Listening to the child involved in family court proceedings
Child law

No child support for half of children in separated families

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James Harbottle
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Half of children in separated families receiving no child support

Emma Perkins Partner and Solicitor and Head of our Children Law Team
Partner and Solicitor and Head of our Children Law Team

The child support system has had a troubled history, now covering some thirty years.

In that time the system has had three incarnations: the original 1993 scheme, the 2003 scheme and the current, 2012, scheme.

The first two schemes were the subject of huge criticism, primarily for their failures to recover billions of pounds of child support from non-resident parents.

Until now the current scheme, which encourages parents to make their own child support arrangements, has avoided much of that criticism.

But that may now change, following a recent report by the House of Commons Public Accounts Committee.


CMS “achieving no more” than CSA

The child support system was originally run by the Child Support Agency (‘CSA’). But in 2012 the CSA was abolished, and replaced by the Child Maintenance Service (‘CMS’).

At the same time billions of pounds of unpaid child maintenance debt remaining from the CSA schemes was written off, and a new child support scheme was introduced, which aimed to reduce reliance on the state, by encouraging parents to make their own family-based arrangements.

Only where the parents cannot agree their arrangements will the CMS get involved, either under its ‘Direct Pay’ service, whereby the CMS makes the initial maintenance calculation and then the maintenance is paid directly between parents, or under its ‘Collect and Pay’ service, whereby the CMS charges to collect maintenance from the paying parent, and pays it to the receiving parent.

The House of Commons Public Accounts Committee has recently carried out an investigation to ascertain how well the new scheme is working. It has found that the CMS “is achieving no more for children of separated families” than the discredited CSA that it replaced.Listening to the child involved in family court proceedings

The Committee found that around half of children in separated families – that’s 1.8 million children – continue to receive no support from their non-resident parent, and enforcement can be too slow to be effective.

Unpaid maintenance owed to parents on Collect and Pay has increased by more than £1 million a week, to a total of £440 million in October 2021, and the National Audit Office recently concluded that unless more is written off, outstanding arrears will grow to £1 billion by March 2031 and “indefinitely thereafter”.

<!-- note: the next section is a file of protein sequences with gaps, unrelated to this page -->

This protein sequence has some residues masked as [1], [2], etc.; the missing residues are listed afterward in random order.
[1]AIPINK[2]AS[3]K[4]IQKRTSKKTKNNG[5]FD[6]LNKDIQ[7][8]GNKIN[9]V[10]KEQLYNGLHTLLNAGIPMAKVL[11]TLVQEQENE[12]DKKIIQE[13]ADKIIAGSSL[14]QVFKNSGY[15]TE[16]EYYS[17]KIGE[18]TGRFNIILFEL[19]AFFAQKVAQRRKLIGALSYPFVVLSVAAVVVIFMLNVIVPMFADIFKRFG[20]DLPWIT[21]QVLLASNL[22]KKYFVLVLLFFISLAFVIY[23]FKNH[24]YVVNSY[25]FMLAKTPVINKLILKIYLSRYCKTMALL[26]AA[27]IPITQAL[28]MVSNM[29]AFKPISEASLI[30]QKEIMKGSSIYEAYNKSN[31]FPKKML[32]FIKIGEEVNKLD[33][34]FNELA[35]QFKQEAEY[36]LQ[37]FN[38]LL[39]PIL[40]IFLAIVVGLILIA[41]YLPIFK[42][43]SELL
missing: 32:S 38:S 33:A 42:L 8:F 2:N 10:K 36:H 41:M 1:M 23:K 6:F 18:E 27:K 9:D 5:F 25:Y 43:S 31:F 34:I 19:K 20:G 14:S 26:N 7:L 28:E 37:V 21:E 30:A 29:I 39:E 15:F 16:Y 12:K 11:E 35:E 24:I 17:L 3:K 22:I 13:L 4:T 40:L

The Committee says that the 2012 reforms were based on the assumption that most parents can come to agreement on child maintenance between themselves, but the Department for Work and Pensions (‘DWP’), which is responsible for the CMS, “has done little to ensure this is the case, or to address concerns that its approach risks causing a further deterioration in the parents’ relationship or exacerbating abuse and coercive control”.


Improving the system

The report makes a number of recommendations to improve the system, including:

  1. That the DWP should take action to tackle and monitor the ‘take-up gap’ between the number of separated parents that would benefit from using the CMS scheme and those that actually use them. An estimated 18% of separated families used the CMS scheme in 2019–20, compared to an expected 33%. As a result, there may be around 350,000 parents with caring responsibilities who do not have a child maintenance arrangement but would like one.
  2. That the DWP should outline how it will identify cases which potentially involve domestic abuse or coercive control, and adapt its services and communications in response.
  3. That the DWP should do more to detect child maintenance fraud, for example where the non-resident parent fails to disclose their true income.
  4. That the DWP should improve its enforcement procedures, so that non-payment is dealt with more quickly and more effectively.
  5. Lastly, there is the other side of the coin, which is likely to become ever-more significant in these times of rising prices: that many non-resident parents simply cannot afford the sums that the system requires them to pay. To address this, the report recommends that the DWP should review the affordability of child maintenance payments, and the appropriateness of the current award calculations.No child support for half of children in separated families

For its part, the DWP has said that it has in place plans to improve payment compliance by digitalising processes and allowing its staff to move from case maintenance into enforcement activities.

But that may not be enough. The seriousness of the situation was summarised by the Chair of the Public Accounts Committee Dame Meg Hillier MP, who said:

“There are still thousands of children not getting the money they need from non-resident parents. Even if the promise to improve compliance actually materialises, DWP will only buy itself a couple of years before child maintenance arrears reaches £1 billion again. There’s no strategy to bring that down except adding to the billions of owed child support that it’s already written off and won’t collect.

“The [Committee] would like an explanation how it’s going to fix this now, as we head deeper into a cost-of-living crisis that’s worsening the UK’s already shameful child poverty rates. Now more than ever children need this money.”